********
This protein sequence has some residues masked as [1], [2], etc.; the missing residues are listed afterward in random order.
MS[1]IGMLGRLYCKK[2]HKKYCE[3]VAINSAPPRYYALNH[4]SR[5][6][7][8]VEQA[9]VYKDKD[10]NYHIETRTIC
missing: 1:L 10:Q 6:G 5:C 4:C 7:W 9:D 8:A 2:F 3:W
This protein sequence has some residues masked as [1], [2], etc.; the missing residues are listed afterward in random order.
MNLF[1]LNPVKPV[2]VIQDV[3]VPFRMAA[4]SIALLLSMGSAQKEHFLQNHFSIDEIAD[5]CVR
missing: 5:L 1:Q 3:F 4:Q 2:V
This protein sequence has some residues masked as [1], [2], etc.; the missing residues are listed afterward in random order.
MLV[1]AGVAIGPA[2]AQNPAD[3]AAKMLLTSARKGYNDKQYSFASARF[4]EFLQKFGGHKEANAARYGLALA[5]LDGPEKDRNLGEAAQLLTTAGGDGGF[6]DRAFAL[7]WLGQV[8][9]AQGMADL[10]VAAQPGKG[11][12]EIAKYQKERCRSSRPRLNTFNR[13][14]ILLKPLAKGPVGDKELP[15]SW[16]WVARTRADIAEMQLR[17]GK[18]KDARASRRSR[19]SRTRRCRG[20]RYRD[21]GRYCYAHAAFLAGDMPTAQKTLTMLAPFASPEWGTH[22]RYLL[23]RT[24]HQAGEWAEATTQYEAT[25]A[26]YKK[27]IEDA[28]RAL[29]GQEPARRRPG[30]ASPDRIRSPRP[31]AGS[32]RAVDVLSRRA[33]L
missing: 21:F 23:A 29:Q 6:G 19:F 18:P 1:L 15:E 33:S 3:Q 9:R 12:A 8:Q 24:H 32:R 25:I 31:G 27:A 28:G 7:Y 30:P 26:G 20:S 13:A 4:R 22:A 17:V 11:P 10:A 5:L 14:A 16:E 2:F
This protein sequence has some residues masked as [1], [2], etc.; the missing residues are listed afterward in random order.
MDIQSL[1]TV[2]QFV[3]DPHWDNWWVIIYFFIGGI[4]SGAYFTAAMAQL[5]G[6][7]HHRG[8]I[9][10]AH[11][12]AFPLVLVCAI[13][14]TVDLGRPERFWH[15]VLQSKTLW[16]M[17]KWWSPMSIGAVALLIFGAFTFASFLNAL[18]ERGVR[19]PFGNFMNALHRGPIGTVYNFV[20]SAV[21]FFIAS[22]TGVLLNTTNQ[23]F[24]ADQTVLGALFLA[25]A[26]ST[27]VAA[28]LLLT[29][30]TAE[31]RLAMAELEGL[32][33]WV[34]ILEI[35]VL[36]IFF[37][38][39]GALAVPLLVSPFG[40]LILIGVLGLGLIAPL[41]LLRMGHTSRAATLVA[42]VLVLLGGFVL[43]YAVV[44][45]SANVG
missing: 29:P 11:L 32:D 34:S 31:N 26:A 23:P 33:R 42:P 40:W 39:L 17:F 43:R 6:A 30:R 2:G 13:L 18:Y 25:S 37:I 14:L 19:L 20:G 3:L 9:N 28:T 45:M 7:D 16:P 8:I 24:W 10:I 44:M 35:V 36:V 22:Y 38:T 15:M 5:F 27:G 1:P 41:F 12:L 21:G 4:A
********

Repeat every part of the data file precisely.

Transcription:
This protein sequence has some residues masked as [1], [2], etc.; the missing residues are listed afterward in random order.
MS[1]IGMLGRLYCKK[2]HKKYCE[3]VAINSAPPRYYALNH[4]SR[5][6][7][8]VEQA[9]VYKDKD[10]NYHIETRTIC
missing: 1:L 10:Q 6:G 5:C 4:C 7:W 9:D 8:A 2:F 3:W
This protein sequence has some residues masked as [1], [2], etc.; the missing residues are listed afterward in random order.
MNLF[1]LNPVKPV[2]VIQDV[3]VPFRMAA[4]SIALLLSMGSAQKEHFLQNHFSIDEIAD[5]CVR
missing: 5:L 1:Q 3:F 4:Q 2:V
This protein sequence has some residues masked as [1], [2], etc.; the missing residues are listed afterward in random order.
MLV[1]AGVAIGPA[2]AQNPAD[3]AAKMLLTSARKGYNDKQYSFASARF[4]EFLQKFGGHKEANAARYGLALA[5]LDGPEKDRNLGEAAQLLTTAGGDGGF[6]DRAFAL[7]WLGQV[8][9]AQGMADL[10]VAAQPGKG[11][12]EIAKYQKERCRSSRPRLNTFNR[13][14]ILLKPLAKGPVGDKELP[15]SW[16]WVARTRADIAEMQLR[17]GK[18]KDARASRRSR[19]SRTRRCRG[20]RYRD[21]GRYCYAHAAFLAGDMPTAQKTLTMLAPFASPEWGTH[22]RYLL[23]RT[24]HQAGEWAEATTQYEAT[25]A[26]YKK[27]IEDA[28]RAL[29]GQEPARRRPG[30]ASPDRIRSPRP[31]AGS[32]RAVDVLSRRA[33]L
missing: 21:F 23:A 29:Q 6:G 19:F 18:P 1:L 15:E 33:S 3:Q 9:R 12:A 8:Q 24:H 32:R 25:I 31:G 27:A 28:G 7:Y 30:P 26:G 20:S 13:A 4:R 22:A 17:V 11:P 10:A 5:L 14:A 16:E 2:F
This protein sequence has some residues masked as [1], [2], etc.; the missing residues are listed afterward in random order.
MDIQSL[1]TV[2]QFV[3]DPHWDNWWVIIYFFIGGI[4]SGAYFTAAMAQL[5]G[6][7]HHRG[8]I[9][10]AH[11][12]AFPLVLVCAI[13][14]TVDLGRPERFWH[15]VLQSKTLW[16]M[17]KWWSPMSIGAVALLIFGAFTFASFLNAL[18]ERGVR[19]PFGNFMNALHRGPIGTVYNFV[20]SAV[21]FFIAS[22]TGVLLNTTNQ[23]F[24]ADQTVLGALFLA[25]A[26]ST[27]VAA[28]LLLT[29][30]TAE[31]RLAMAELEGL[32][33]WV[34]ILEI[35]VL[36]IFF[37][38][39]GALAVPLLVSPFG[40]LILIGVLGLGLIAPL[41]LLRMGHTSRAATLVA[42]VLVLLGGFVL[43]YAVV[44][45]SANVG
missing: 29:P 11:L 32:D 34:S 31:N 26:A 23:P 33:R 42:P 40:W 39:L 17:F 43:R 6:A 30:R 2:G 13:L 18:Y 25:S 37:I 14:L 19:L 20:G 3:L 9:N 28:T 45:M 7:D 16:P 8:I 24:W 10:I 44:M 35:V 36:V 22:Y 38:T 15:M 5:F 27:G 1:P 41:F 12:L 21:G 4:A